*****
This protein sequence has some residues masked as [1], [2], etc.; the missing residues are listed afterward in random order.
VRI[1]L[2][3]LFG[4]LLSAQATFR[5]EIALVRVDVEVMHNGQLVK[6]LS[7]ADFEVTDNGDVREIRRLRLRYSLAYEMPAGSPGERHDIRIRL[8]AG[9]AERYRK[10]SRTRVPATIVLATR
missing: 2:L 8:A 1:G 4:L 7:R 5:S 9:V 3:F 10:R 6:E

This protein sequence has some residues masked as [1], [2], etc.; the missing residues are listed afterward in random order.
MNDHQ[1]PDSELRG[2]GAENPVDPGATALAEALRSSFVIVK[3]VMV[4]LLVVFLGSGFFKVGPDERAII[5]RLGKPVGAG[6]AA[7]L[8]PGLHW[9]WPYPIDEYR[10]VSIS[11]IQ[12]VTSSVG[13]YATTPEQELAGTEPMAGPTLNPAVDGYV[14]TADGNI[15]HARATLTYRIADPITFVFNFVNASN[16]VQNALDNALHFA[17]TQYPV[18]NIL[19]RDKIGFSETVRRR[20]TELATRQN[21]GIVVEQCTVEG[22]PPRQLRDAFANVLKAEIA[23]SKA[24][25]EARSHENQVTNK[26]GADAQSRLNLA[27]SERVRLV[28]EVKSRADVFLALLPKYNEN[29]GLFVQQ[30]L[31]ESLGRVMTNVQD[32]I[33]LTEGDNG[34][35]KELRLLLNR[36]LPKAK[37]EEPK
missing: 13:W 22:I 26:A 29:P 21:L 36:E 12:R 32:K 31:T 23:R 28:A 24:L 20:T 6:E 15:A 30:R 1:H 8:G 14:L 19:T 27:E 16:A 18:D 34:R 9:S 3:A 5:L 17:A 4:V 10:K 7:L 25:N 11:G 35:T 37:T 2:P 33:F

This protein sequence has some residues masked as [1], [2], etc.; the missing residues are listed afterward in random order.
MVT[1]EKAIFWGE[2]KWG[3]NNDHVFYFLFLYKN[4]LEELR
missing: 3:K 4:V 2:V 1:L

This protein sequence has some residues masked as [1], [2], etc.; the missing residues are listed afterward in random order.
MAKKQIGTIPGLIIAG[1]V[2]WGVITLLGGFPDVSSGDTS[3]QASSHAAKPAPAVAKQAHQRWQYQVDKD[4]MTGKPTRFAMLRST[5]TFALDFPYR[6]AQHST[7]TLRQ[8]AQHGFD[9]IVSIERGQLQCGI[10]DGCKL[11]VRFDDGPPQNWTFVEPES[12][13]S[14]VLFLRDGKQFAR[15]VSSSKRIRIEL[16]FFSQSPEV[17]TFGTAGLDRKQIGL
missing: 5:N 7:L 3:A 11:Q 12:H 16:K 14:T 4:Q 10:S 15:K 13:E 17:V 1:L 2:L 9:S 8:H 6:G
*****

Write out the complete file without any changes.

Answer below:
This protein sequence has some residues masked as [1], [2], etc.; the missing residues are listed afterward in random order.
VRI[1]L[2][3]LFG[4]LLSAQATFR[5]EIALVRVDVEVMHNGQLVK[6]LS[7]ADFEVTDNGDVREIRRLRLRYSLAYEMPAGSPGERHDIRIRL[8]AG[9]AERYRK[10]SRTRVPATIVLATR
missing: 2:L 8:A 1:G 4:L 7:R 5:S 9:V 3:F 10:R 6:E

This protein sequence has some residues masked as [1], [2], etc.; the missing residues are listed afterward in random order.
MNDHQ[1]PDSELRG[2]GAENPVDPGATALAEALRSSFVIVK[3]VMV[4]LLVVFLGSGFFKVGPDERAII[5]RLGKPVGAG[6]AA[7]L[8]PGLHW[9]WPYPIDEYR[10]VSIS[11]IQ[12]VTSSVG[13]YATTPEQELAGTEPMAGPTLNPAVDGYV[14]TADGNI[15]HARATLTYRIADPITFVFNFVNASN[16]VQNALDNALHFA[17]TQYPV[18]NIL[19]RDKIGFSETVRRR[20]TELATRQN[21]GIVVEQCTVEG[22]PPRQLRDAFANVLKAEIA[23]SKA[24][25]EARSHENQVTNK[26]GADAQSRLNLA[27]SERVRLV[28]EVKSRADVFLALLPKYNEN[29]GLFVQQ[30]L[31]ESLGRVMTNVQD[32]I[33]LTEGDNG[34][35]KELRLLLNR[36]LPKAK[37]EEPK
missing: 13:W 22:I 26:A 29:P 21:L 36:E 12:R 32:K 31:T 23:R 28:A 24:L 20:T 6:E 15:A 30:R 1:H 8:G 14:L 19:T 27:E 16:A 18:D 34:R 9:S 3:A 5:L 17:A 4:V 10:K 7:L 25:N 11:G 35:T 37:T 2:P 33:F

This protein sequence has some residues masked as [1], [2], etc.; the missing residues are listed afterward in random order.
MVT[1]EKAIFWGE[2]KWG[3]NNDHVFYFLFLYKN[4]LEELR
missing: 3:K 4:V 2:V 1:L

This protein sequence has some residues masked as [1], [2], etc.; the missing residues are listed afterward in random order.
MAKKQIGTIPGLIIAG[1]V[2]WGVITLLGGFPDVSSGDTS[3]QASSHAAKPAPAVAKQAHQRWQYQVDKD[4]MTGKPTRFAMLRST[5]TFALDFPYR[6]AQHST[7]TLRQ[8]AQHGFD[9]IVSIERGQLQCGI[10]DGCKL[11]VRFDDGPPQNWTFVEPES[12][13]S[14]VLFLRDGKQFAR[15]VSSSKRIRIEL[16]FFSQSPEV[17]TFGTAGLDRKQIGL
missing: 5:N 7:L 3:A 11:Q 12:H 16:K 14:T 4:Q 10:S 15:K 13:E 17:V 1:L 2:L 9:S 8:H 6:G